First point of call: head to the GP and tell them your symptoms & your concerns. They will likely test your TSH, which can give a good snapshot of thyroid function, however it doesn’t show everything!
If the GP does a blood test and tells you that your thyroid is fine, but you still don’t feel quite right, then I recommend booking in for a Naturopathic Consultation. The Naturopath will be able to have a more thorough look at your blood tests and may suggest more comprehensive testing if it is well indicated.
If the GP tests your thyroid and it’s out of range, they may prescribe you with medication to either give you extra thyroxine (thyroid hormone) if you’re presenting with hypothyroidism, or if you’re presenting with hyperthyroidism they may take a wait and see approach, or prescribe you with a medication to suppress the thyroid. It all depends on how your blood tests are looking.
If you’re starting on thyroid medication, you may find it really helpful to work with a Naturopath to support your body holistically, reducing your symptoms while also working on the cause of why this is actually happening for you. Considering you are postpartum, a Naturopath would likely be wanting to have a deep look into your nutrient status as there are many nutritional deficiencies that can have a really big effect on thyroid function. And remember, when you’re pregnant you’re growing a baby – and they get first dips on all of the nutrients that you’re consuming & on what’s stored in your body! If you then breastfeed, this process of sharing your nutrients (baby having the preference before mum). On top of this, they may prescribe herbal medicines, nutritional medicines, diet & lifestyle advice to support you holistically.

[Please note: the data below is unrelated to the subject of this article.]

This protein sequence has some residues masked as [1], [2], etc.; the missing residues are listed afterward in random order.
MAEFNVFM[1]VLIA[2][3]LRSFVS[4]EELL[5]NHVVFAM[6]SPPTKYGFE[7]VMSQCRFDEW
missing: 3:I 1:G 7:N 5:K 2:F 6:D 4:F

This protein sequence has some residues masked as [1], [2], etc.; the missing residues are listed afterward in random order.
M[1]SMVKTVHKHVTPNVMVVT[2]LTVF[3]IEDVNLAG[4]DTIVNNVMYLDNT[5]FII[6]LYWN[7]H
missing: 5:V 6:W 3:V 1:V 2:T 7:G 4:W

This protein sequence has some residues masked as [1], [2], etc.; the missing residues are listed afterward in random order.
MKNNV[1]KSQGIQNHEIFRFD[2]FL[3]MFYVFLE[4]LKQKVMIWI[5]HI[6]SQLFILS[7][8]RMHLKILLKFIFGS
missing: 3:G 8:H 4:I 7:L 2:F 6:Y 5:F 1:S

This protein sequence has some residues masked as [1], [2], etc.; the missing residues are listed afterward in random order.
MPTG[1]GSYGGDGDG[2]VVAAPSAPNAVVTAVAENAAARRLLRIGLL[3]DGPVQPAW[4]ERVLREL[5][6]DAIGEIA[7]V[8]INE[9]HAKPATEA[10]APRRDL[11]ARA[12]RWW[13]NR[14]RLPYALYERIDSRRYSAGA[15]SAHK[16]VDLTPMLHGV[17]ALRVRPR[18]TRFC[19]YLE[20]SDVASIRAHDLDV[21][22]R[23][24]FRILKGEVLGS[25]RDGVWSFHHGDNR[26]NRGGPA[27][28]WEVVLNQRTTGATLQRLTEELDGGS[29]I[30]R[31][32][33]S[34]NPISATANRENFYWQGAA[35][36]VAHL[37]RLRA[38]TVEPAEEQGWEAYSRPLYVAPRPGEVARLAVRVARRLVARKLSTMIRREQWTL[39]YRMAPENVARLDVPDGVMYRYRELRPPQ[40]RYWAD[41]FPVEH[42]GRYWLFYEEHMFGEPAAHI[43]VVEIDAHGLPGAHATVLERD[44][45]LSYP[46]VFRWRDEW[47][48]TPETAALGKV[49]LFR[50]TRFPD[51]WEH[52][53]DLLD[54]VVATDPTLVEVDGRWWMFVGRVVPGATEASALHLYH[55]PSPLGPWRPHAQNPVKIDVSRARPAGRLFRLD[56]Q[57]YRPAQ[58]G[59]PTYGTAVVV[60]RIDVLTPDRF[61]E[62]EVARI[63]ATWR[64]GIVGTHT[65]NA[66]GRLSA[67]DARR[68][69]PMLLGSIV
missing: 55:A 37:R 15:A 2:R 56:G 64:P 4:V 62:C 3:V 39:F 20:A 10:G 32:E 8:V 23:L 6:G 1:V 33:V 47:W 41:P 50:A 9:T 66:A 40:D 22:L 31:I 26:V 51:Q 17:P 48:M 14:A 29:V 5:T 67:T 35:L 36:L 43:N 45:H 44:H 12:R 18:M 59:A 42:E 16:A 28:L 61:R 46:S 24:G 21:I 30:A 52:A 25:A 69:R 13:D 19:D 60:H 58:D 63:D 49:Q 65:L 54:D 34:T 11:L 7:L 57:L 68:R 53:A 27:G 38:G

What can you do from home to support thyroid health?
If you suspect that you may have a thyroid condition, or you have been diagnosed with a thyroid condition, it is important that you seek support from both a GP & Naturopath to ensure that you are best taken care of. If you don’t have any symptoms but are wanting to work on prevention you can:
- Make sure you’re eating enough food and eating regularly
- Eat good quality, nutritionally dense foods (limiting processed foods and choosing wholefoods where possible)
- Ensure preconception care with a Naturopath or Nutritionist when preparing for pregnancy – this is a fantastic way to ensure that your body is fully ready to conceive, which may then decrease the chances of postpartum complications
- Trying to get enough sleep where you can & really looking after yourself in the postpartum period – having a solid support network can be really helpful in this.
There’s a lot happening in the postpartum period, and it’s a time where looking after yourself is the absolute best way to look after your family. Prioritizing your health & wellness is really important to help you be present with your children & partner, maintaining good mental health, preparing for future pregnancies & supporting your overall happiness!
Visit Katie at Synergy Massage & Wellness in Croydon